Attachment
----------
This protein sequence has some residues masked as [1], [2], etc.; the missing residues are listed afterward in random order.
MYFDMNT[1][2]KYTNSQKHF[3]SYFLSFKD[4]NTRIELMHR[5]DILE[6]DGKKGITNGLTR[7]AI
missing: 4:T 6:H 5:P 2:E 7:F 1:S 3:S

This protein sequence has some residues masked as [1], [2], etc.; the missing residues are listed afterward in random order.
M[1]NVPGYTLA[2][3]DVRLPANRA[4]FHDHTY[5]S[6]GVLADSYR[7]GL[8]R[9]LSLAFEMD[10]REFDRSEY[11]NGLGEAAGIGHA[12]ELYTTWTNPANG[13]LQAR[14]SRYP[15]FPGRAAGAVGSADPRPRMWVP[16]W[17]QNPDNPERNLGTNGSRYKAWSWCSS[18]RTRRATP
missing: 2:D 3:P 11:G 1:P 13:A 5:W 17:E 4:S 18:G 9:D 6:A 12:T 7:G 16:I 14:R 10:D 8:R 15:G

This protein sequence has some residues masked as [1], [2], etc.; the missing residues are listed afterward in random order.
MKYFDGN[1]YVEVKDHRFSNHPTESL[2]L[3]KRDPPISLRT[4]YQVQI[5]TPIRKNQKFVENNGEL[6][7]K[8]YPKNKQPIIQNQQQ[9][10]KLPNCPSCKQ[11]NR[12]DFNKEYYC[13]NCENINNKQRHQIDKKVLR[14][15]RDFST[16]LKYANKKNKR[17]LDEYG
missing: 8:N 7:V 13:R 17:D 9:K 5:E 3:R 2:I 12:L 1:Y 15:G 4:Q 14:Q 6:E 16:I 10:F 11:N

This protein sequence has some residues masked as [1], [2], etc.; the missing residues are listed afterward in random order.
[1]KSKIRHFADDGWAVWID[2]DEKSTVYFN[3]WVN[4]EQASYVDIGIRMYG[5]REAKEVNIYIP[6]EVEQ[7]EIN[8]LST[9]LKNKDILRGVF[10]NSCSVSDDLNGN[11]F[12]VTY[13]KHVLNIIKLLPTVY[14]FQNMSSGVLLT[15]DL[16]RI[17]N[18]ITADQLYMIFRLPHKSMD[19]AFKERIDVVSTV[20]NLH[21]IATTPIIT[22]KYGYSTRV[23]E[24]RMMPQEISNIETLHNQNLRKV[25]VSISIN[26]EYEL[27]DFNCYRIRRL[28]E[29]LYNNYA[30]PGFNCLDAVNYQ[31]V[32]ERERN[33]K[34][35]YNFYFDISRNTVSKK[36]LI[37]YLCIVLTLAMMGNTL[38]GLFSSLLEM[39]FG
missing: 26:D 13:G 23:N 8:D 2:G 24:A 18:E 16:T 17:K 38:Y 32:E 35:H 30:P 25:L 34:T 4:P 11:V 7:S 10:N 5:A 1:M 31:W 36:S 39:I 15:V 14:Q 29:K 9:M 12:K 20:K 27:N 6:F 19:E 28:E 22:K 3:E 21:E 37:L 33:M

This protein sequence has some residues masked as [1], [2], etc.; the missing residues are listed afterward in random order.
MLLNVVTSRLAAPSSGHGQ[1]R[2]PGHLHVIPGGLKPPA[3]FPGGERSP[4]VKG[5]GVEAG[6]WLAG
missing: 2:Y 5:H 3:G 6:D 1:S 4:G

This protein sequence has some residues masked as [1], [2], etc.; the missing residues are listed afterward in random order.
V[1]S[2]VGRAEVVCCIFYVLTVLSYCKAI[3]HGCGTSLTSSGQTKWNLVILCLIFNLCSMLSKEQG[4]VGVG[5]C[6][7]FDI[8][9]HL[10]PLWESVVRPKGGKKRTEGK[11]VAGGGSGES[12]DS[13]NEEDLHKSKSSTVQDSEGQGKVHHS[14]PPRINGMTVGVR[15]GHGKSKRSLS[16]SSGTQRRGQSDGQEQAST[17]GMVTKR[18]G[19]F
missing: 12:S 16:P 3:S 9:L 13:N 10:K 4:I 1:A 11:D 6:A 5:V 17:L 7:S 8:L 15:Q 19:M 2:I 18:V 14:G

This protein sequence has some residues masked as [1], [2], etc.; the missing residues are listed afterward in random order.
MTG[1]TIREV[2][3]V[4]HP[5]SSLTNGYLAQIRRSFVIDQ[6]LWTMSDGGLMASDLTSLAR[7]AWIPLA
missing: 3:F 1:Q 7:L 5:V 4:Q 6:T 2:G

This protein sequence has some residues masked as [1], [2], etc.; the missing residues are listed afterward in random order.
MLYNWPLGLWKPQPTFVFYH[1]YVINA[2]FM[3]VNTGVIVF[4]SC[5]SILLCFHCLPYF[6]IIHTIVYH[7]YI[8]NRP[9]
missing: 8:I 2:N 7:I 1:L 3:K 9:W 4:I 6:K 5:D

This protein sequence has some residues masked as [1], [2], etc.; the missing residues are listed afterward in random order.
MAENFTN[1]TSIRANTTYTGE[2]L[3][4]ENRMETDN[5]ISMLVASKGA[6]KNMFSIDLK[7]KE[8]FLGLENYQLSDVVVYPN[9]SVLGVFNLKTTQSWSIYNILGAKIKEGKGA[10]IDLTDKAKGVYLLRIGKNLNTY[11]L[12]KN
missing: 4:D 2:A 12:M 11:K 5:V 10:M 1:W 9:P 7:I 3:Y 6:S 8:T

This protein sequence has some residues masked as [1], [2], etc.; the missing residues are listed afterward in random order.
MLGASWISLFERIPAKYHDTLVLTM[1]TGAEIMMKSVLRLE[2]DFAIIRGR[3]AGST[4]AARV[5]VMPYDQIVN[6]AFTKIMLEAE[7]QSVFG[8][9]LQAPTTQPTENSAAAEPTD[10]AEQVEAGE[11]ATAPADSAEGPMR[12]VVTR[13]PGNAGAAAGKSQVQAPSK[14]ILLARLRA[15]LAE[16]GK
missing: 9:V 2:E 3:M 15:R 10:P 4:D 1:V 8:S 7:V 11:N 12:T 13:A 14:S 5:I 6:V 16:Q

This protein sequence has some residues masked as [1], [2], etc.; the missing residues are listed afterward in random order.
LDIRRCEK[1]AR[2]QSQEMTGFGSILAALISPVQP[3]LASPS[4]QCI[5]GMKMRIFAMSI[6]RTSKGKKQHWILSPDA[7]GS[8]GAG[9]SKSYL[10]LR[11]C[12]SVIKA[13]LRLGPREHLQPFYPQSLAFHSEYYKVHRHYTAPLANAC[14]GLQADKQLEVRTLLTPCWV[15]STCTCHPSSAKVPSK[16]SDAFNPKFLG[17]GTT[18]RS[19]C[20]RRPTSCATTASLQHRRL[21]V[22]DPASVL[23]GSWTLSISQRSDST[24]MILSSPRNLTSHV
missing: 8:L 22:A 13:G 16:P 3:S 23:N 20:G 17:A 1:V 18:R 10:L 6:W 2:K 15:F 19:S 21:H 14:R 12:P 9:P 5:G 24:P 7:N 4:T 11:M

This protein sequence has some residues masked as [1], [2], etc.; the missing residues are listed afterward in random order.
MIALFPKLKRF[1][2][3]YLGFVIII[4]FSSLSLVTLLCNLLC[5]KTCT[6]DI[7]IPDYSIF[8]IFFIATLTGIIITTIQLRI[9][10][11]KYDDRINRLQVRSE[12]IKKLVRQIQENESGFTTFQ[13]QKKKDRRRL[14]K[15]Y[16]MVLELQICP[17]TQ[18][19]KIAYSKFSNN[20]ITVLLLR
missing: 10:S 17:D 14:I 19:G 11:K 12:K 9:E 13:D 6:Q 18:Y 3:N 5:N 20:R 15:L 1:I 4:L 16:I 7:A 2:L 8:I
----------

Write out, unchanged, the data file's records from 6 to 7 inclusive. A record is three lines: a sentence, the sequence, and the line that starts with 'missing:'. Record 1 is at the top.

This protein sequence has some residues masked as [1], [2], etc.; the missing residues are listed afterward in random order.
V[1]S[2]VGRAEVVCCIFYVLTVLSYCKAI[3]HGCGTSLTSSGQTKWNLVILCLIFNLCSMLSKEQG[4]VGVG[5]C[6][7]FDI[8][9]HL[10]PLWESVVRPKGGKKRTEGK[11]VAGGGSGES[12]DS[13]NEEDLHKSKSSTVQDSEGQGKVHHS[14]PPRINGMTVGVR[15]GHGKSKRSLS[16]SSGTQRRGQSDGQEQAST[17]GMVTKR[18]G[19]F
missing: 12:S 16:P 3:S 9:L 13:N 10:K 4:I 1:A 11:D 6:A 5:V 17:L 7:S 8:L 15:Q 19:M 2:I 18:V 14:G

This protein sequence has some residues masked as [1], [2], etc.; the missing residues are listed afterward in random order.
MTG[1]TIREV[2][3]V[4]HP[5]SSLTNGYLAQIRRSFVIDQ[6]LWTMSDGGLMASDLTSLAR[7]AWIPLA
missing: 3:F 1:Q 7:L 5:V 4:Q 6:T 2:G